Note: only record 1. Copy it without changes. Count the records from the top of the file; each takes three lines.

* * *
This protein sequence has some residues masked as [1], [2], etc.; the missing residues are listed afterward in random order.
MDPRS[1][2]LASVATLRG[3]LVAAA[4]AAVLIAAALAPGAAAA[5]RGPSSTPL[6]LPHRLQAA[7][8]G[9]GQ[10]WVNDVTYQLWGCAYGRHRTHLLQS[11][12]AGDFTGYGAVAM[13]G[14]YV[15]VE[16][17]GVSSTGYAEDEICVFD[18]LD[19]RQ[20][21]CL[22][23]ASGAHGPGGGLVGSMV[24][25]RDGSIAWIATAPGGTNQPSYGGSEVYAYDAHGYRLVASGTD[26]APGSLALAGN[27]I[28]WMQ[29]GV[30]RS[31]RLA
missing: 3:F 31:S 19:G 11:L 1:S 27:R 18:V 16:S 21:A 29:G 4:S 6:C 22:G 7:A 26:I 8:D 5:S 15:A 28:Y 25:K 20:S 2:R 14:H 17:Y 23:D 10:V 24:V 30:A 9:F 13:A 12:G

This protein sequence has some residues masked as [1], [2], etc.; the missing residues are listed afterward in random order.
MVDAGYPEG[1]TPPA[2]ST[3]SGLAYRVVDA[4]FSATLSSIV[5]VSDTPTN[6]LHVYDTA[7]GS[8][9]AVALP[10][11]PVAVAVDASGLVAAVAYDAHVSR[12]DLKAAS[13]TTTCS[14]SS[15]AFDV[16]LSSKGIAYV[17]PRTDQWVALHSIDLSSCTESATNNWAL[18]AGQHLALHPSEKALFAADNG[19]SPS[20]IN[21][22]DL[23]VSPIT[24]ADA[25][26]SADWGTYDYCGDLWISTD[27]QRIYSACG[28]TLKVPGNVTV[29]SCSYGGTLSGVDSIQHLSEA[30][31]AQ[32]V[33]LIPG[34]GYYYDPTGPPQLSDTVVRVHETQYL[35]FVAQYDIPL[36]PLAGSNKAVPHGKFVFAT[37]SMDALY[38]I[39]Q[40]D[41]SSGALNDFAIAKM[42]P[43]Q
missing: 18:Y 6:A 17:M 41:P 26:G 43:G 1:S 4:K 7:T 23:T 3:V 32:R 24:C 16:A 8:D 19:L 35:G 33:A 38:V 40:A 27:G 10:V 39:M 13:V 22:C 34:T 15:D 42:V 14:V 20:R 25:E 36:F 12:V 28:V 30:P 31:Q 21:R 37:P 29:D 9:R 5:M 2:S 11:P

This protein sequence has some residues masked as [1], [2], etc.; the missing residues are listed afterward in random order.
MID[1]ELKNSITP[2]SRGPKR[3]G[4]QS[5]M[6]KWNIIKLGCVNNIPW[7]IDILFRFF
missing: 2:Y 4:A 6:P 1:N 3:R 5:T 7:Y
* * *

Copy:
This protein sequence has some residues masked as [1], [2], etc.; the missing residues are listed afterward in random order.
MDPRS[1][2]LASVATLRG[3]LVAAA[4]AAVLIAAALAPGAAAA[5]RGPSSTPL[6]LPHRLQAA[7][8]G[9]GQ[10]WVNDVTYQLWGCAYGRHRTHLLQS[11][12]AGDFTGYGAVAM[13]G[14]YV[15]VE[16][17]GVSSTGYAEDEICVFD[18]LD[19]RQ[20][21]CL[22][23]ASGAHGPGGGLVGSMV[24][25]RDGSIAWIATAPGGTNQPSYGGSEVYAYDAHGYRLVASGTD[26]APGSLALAGN[27]I[28]WMQ[29]GV[30]RS[31]RLA
missing: 3:F 31:S 19:G 11:L 1:S 27:R 18:V 16:S 21:A 29:G 4:S 6:C 22:G 7:A 26:I 8:D 5:S 15:A 28:Y 25:K 20:S 2:R 14:H 17:Y 23:D 10:V 24:V 30:A 9:F 13:A 12:G